Back the Blue supporters demonstrated outside of The Bismarck Tribune on Monday, voicing opposition to a news story that named a police officer who was involved in a shooting.
The officer, who shot a suspect after he was attacked while responding to a call, invoked Marsy’s Law, a new law approved by voters that expands the rights of crime victims.
The Tribune published the officer’s name last week, citing a publicly available court document.
Ten people stood outside the Tribune on Monday, many waving Back the Blue flags and attracting honks of support from passing motorists.
Heather Ziebarth, of Bismarck, said she was hoping to send a message that the community wants to see the newspaper support law enforcement.
“We are a community that supports our law enforcement. Our local newspaper has shown on numerous occasions that they don’t,” Ziebarth said.
Several participants said it was inappropriate to publicize the officer’s name before an investigation is complete.
“It wasn’t that his name couldn't be released, it was just the timing of it,” said Rich Knodel, of Bismarck.
The officer said he was punched in the head and had his eyes gouged while responding to a call on Oct. 15 at a Bismarck motel. The officer first tried to subdue the suspect with a Taser before shooting the man in the stomach, wounding him, according to police. The Bureau of Criminal Investigation is reviewing the incident.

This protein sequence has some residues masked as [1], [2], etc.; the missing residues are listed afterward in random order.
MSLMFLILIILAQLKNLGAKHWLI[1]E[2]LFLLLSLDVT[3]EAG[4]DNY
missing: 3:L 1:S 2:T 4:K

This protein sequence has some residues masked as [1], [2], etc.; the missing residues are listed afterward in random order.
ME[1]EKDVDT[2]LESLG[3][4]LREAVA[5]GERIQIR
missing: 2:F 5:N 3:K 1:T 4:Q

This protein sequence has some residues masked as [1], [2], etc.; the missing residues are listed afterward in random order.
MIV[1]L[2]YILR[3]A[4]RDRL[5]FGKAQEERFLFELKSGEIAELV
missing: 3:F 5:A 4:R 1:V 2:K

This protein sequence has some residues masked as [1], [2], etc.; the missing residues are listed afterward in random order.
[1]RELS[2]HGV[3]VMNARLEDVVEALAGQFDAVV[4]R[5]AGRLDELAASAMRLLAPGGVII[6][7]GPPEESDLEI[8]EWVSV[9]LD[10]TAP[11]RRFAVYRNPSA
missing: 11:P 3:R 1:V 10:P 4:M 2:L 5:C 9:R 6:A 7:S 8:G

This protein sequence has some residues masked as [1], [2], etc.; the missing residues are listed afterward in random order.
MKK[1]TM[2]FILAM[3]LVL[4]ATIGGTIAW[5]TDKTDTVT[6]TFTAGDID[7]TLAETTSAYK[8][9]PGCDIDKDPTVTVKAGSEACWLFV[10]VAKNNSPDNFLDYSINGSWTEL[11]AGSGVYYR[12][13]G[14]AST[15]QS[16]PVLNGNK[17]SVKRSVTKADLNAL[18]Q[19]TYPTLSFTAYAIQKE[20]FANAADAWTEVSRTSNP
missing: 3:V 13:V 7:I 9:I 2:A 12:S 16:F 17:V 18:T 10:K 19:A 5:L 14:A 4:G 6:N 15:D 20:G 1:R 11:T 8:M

Mike Connelly said local law enforcement has been through a lot recently, referring to the Dakota Access Pipeline protests as well as dealing with an increase in calls related to the opioid epidemic.
“We’ll stand up and represent because they’re out there protecting us, and it’s a very thankless job,” Connelly said.
Bismarck Tribune publisher Gary Adkisson said the newspaper applauds the citizens who came to “Back the Blue.”
“The Bismarck Tribune stands with you in your support of our police officers,” Adkisson said.
He added that the newspaper takes its First Amendment rights and responsibilities seriously.
“We believe the law under which the police department wished to withhold the name is flawed as it limits the press in its ability to inform the public in its right to know,” Adkisson said.